reg said: The extremist movements in other parts of the world towards nativism go hand in hand with movements like the Tea Party. No wonder that many leaders of states and extremist parties greeted and promoted Trump openly, including LePen, Wilders and our own excellent specimen Mr Orban, who went as far as to say after the elections that traditional Western liberalism was dead and the world needed to wake up to the "reality of the people." And by that he meant the raging white nativists reacting to globalism. Yes, over here it also means ethnicism (against Gypsies etc.) and generally being against all people of color. Perhaps I am somewhat biased because not only I live in a country which teeters on the border of becoming an irreversible dictatorship, and is haunted by the spirits of true Nazism. And I've also heard this Tea Party stuff close up from my relatives in the US. Although one central motivating force is economic chauvinism, in their case as well as the case of Trump voters sociologically, a strong projected enemy image is also there. I've heard stuff like "Negroes are inferior in intellect" (though they readily admit the Chinese are not), together with remarks on people of color from the third world - washed together with Muslims. "Those kind of people." To them, schools teach Communist doctrine and teachers live on milking the state, psychology is superfluous because you've got to pray. Tea Party people actually drive hours to go out protesting against immigrants, believe that LGBT people are the results of the abuse of liberalism and so on."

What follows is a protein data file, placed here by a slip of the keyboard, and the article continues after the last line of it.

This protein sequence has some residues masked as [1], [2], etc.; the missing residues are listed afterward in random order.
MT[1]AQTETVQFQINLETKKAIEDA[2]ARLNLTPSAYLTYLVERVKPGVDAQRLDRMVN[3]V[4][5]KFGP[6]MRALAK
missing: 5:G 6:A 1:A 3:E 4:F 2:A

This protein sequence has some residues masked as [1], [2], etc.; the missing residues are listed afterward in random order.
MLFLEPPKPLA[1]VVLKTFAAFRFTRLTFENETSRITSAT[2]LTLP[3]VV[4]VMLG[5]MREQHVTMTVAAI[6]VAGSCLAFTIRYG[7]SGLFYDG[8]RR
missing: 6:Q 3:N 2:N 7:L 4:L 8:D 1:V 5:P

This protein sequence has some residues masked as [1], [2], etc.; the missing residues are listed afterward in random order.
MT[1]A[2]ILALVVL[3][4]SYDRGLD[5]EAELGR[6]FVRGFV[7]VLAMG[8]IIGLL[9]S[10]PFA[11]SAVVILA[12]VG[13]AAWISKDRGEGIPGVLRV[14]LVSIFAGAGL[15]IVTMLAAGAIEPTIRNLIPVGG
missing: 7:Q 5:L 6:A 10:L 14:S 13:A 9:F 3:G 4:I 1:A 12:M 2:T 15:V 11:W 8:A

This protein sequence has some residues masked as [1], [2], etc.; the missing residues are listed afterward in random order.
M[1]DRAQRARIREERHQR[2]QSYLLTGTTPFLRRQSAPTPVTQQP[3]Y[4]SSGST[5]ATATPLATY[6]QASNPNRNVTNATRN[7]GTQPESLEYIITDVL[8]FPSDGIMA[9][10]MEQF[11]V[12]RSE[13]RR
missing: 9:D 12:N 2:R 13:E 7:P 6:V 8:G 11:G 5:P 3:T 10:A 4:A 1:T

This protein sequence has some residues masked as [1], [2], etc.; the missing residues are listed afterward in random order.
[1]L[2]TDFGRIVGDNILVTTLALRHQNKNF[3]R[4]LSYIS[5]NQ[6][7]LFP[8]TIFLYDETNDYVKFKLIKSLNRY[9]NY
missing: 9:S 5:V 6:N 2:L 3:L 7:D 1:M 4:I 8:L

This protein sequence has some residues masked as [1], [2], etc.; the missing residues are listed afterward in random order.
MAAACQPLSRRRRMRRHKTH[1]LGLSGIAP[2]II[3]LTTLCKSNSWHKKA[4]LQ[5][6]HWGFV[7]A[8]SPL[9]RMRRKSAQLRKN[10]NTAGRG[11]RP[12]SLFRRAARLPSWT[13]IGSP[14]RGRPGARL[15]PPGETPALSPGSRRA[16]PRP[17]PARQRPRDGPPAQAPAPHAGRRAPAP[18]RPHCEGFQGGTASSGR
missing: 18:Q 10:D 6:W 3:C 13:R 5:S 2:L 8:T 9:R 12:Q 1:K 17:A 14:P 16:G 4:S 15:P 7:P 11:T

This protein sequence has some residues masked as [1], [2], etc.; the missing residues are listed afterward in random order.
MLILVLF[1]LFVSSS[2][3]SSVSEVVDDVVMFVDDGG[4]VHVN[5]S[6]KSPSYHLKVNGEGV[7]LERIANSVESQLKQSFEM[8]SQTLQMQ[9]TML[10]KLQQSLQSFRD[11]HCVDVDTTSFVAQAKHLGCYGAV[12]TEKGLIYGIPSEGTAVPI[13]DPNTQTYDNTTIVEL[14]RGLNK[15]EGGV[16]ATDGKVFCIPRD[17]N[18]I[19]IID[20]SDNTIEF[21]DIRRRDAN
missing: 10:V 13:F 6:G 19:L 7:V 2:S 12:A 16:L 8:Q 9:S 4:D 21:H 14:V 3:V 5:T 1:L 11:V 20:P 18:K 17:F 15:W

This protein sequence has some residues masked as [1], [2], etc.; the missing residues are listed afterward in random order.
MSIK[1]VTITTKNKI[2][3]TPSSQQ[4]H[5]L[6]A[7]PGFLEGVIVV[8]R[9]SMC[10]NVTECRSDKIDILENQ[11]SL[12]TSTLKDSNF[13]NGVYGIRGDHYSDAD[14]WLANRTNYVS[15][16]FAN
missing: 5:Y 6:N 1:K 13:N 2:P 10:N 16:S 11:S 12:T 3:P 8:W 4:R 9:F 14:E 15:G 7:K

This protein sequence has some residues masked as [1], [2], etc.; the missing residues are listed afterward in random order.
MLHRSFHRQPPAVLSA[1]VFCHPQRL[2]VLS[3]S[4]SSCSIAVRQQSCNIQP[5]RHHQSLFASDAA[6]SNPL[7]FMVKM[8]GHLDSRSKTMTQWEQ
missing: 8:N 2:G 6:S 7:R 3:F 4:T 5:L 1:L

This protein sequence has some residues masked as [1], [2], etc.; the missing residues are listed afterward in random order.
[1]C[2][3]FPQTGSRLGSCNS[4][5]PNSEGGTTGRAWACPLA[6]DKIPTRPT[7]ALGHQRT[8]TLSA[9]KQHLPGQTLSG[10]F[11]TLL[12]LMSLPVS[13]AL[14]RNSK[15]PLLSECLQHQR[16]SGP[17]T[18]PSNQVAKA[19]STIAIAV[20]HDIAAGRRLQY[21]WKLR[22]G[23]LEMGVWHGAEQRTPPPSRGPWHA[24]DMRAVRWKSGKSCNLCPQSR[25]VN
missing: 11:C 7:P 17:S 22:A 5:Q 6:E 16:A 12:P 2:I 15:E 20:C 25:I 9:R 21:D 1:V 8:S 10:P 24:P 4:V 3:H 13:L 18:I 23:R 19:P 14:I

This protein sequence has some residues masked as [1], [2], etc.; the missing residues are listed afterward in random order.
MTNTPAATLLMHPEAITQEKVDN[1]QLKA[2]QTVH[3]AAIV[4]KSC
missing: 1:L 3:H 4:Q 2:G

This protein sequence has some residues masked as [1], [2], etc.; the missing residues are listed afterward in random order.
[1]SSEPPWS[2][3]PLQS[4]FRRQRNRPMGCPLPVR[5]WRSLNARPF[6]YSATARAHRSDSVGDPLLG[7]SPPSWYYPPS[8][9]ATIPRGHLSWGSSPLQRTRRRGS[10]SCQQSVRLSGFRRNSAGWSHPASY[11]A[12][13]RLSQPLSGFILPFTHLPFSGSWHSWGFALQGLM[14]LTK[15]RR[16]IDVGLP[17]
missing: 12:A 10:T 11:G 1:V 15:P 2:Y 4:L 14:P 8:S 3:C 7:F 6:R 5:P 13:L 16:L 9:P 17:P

RR's response: IMO, it's important to realize that the fascist-like mentality represented by the Tea Party has existed thoughout most of American history in both the North and South, but until very recently, it's been confined to small, isolated groups of bigots that never tried to combine into a national movement. The majority of Americans have always thought of themselves as liberals or conservatives within one of the two major parties. There used to be "Liberal Republicans" and "Conservative Democrats" in both the US Congress and in state governments.

reg said: I do not see real Nazism coming to the US - but, as the joke says, there is surely a demand for it. And as far as the spiritual roots go - we only have to recall that the Tea Party would not exist without the Koch brothers, whose father, the founder of the family wealth, Fred Koch was an open admirer of Hitler, and bitterly decried the policies of Roosevelt. He also admired Imperial Japan and Italy. The oil refinery he built for the Nazis was still before the war, and we must assume that the man was severely underinformed - as most people were at the time - about what really went on in Europe. But the rhymes are there in his thinking. So perhaps we are looking at a two-step problem and a giant question mark.